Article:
Pressing to break a two-month siege, rebels in the port city of Misrata said they captured the local airport and pushed Moammar Gadhafi's forces farther from the city's western outskirts.
The reported advances were the latest in a recent flurry of accounts of rebel victories, coinciding with intensified NATO airstrikes on Gadhafi's forces in several areas of Libya. In all, NATO said Wednesday, the alliance has carried out more than 2,400 airstrikes since March 31 as part of the effort to assist the rebels and pressure Gadhafi to end his 42-year authoritarian rule.
At least four airstrikes appeared to target central Tripoli overnight. The crashing sound was clearly audible from the hotel where foreign journalists are staying in the Libyan capital. Wailing ambulances were heard minutes after the last missile exploded, along with the thundering sound of military aircraft. It wasn't immediately clear what the strikes hit. Reporters are not allowed to leave their hotels without government minders.
The strikes came hours after Gadhafi made his first TV appearance since an April 30 NATO attack on his sprawling compound killed one of his sons. Libyan TV showed Gadhafi meeting tribal leaders but did not record him speaking. To authenticate the scene, the camera zoomed in on the date on a TV monitor in the room and it read Wednesday, May 11.
In Benghazi, the rebels' headquarters city in eastern Libya, the opposition National Transitional Council received its highest-ranking foreign visitor — Polish Foreign Minister Radek Sikorski. He said the people of Poland and the European Union "wish victory to the Libyan people in making this transition to democracy."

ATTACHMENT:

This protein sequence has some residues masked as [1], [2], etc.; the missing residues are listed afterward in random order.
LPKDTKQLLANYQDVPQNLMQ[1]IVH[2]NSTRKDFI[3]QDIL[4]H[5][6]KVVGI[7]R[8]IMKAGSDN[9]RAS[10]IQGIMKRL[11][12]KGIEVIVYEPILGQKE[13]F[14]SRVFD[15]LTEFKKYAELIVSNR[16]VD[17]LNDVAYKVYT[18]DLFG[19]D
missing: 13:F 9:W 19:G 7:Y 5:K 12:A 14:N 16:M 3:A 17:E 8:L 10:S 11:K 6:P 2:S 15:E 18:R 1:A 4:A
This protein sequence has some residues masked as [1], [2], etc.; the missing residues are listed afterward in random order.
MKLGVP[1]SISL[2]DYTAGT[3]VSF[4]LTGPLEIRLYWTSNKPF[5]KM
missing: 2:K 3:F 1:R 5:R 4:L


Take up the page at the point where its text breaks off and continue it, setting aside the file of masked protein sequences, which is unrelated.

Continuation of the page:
In Geneva, U.N. Secretary-General Ban Ki Moon called for "an immediate, verifiable cease-fire" in Libya and said Gadhafi's government had agreed to another visit by a special envoy.
Security forces fired on antigovernment protesters in three cities, killing at least 12 people and injuring more than 100, doctors said.
At least 10 people were killed in Sana, the capital, and more than 100 were injured, said Abdul Wahab al-Anesi, a doctor at a field hospital in the city. "I expect the number of killed to rise," he said. "We are not accepting anyone else at the field hospital. We are full. We have a shortage of supplies."
A protester was killed in Taiz in the southwestern mountains, said a doctor there, Abdul Rahim al-Samie, and about 45 were injured. He said that for the first time he saw patients with injuries caused by large-caliber weapons. And one was also killed in Hodeidah, a port city on the western coast, a local doctor said.
Information from the New York Times was used in this report.